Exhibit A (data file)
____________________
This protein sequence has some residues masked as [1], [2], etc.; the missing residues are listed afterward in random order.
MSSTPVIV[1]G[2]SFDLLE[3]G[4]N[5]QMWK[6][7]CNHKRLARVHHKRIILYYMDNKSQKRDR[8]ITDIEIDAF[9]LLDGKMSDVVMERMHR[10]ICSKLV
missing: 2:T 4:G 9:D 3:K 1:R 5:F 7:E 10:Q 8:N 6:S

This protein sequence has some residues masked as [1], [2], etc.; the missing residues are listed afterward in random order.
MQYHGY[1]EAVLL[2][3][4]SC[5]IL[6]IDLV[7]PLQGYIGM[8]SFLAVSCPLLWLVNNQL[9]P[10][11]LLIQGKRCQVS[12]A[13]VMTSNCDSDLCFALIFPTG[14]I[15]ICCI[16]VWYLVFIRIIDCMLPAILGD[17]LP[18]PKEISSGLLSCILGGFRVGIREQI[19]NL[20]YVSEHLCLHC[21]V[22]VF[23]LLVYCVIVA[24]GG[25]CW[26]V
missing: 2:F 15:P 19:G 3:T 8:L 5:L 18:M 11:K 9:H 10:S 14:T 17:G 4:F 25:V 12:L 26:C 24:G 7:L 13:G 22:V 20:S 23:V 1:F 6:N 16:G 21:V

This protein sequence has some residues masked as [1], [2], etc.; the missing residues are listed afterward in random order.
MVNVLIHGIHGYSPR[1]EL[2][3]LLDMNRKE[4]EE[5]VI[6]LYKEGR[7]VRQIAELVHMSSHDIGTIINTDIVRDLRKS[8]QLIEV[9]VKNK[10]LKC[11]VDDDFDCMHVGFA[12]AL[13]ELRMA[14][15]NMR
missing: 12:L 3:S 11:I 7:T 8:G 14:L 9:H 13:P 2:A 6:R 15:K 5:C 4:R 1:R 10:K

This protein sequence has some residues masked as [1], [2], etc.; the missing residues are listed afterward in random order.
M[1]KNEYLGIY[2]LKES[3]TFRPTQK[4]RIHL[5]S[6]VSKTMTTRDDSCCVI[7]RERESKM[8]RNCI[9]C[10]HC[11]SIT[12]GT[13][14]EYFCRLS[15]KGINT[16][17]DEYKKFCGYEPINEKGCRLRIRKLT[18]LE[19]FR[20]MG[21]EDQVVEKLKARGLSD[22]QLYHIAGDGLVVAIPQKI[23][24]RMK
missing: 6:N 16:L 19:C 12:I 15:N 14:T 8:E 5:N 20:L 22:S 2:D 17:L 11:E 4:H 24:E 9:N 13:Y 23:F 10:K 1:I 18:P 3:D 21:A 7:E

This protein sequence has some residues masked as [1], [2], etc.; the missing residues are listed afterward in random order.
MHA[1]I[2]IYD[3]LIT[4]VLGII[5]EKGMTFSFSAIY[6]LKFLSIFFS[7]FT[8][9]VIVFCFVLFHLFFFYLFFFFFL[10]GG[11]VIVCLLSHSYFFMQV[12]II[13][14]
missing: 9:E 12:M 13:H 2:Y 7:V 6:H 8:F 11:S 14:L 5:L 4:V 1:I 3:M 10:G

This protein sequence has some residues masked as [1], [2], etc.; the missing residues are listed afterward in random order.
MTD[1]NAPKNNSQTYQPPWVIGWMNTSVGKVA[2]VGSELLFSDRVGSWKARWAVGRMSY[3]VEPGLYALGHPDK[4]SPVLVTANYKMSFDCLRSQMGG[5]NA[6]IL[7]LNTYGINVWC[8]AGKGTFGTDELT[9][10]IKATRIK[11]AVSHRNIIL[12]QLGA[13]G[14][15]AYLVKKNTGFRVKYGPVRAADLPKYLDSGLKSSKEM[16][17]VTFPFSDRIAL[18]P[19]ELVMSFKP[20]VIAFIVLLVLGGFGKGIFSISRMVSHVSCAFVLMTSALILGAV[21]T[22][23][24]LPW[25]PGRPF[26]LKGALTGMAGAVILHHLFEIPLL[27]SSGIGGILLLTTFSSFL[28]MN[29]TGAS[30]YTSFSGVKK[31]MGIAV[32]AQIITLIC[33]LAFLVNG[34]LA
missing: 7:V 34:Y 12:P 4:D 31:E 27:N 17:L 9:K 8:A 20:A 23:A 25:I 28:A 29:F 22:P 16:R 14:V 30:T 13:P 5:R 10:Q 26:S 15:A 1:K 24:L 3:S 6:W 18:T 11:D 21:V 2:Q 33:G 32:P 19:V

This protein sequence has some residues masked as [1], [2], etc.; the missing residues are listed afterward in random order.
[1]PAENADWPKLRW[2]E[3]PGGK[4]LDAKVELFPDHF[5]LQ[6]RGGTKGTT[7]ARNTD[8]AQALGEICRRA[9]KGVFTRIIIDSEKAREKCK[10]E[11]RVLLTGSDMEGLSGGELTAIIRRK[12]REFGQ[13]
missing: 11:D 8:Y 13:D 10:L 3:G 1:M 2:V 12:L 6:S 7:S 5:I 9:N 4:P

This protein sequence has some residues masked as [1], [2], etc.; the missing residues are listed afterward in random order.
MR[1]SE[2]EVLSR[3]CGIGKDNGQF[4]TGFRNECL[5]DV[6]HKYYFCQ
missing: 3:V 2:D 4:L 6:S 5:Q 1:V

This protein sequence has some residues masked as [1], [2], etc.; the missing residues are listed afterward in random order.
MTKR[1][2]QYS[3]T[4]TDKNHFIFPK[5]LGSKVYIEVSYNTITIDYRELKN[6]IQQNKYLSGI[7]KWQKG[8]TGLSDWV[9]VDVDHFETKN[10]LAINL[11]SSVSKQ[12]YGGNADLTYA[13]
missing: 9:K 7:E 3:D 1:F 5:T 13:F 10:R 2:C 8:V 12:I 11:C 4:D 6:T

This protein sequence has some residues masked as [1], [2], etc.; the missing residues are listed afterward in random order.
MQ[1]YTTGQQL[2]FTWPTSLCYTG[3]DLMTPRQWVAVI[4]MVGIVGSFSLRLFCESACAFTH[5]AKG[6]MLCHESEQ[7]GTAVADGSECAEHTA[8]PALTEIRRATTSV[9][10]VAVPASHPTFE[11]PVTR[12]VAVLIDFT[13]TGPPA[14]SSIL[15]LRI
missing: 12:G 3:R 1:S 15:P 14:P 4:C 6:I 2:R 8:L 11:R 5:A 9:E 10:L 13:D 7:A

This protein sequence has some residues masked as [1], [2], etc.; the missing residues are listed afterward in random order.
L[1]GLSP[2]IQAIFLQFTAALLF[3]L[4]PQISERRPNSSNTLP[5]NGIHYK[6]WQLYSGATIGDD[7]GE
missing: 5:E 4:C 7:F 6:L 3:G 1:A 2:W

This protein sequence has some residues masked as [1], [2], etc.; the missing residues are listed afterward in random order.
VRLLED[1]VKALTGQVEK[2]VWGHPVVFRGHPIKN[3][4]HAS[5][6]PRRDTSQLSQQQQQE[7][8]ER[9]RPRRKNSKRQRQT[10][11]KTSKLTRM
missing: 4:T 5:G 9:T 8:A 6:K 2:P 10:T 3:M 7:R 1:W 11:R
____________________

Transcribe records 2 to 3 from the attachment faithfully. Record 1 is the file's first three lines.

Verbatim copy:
This protein sequence has some residues masked as [1], [2], etc.; the missing residues are listed afterward in random order.
MQYHGY[1]EAVLL[2][3][4]SC[5]IL[6]IDLV[7]PLQGYIGM[8]SFLAVSCPLLWLVNNQL[9]P[10][11]LLIQGKRCQVS[12]A[13]VMTSNCDSDLCFALIFPTG[14]I[15]ICCI[16]VWYLVFIRIIDCMLPAILGD[17]LP[18]PKEISSGLLSCILGGFRVGIREQI[19]NL[20]YVSEHLCLHC[21]V[22]VF[23]LLVYCVIVA[24]GG[25]CW[26]V
missing: 2:F 15:P 19:G 3:T 8:L 5:L 18:M 11:K 9:H 10:S 14:T 17:G 4:F 25:V 12:L 26:C 24:G 7:L 13:G 22:V 20:S 23:V 1:F 6:N 16:G 21:V

This protein sequence has some residues masked as [1], [2], etc.; the missing residues are listed afterward in random order.
MVNVLIHGIHGYSPR[1]EL[2][3]LLDMNRKE[4]EE[5]VI[6]LYKEGR[7]VRQIAELVHMSSHDIGTIINTDIVRDLRKS[8]QLIEV[9]VKNK[10]LKC[11]VDDDFDCMHVGFA[12]AL[13]ELRMA[14][15]NMR
missing: 12:L 3:S 11:I 7:T 8:G 14:L 9:H 13:P 2:A 6:R 15:K 5:C 4:R 1:R 10:K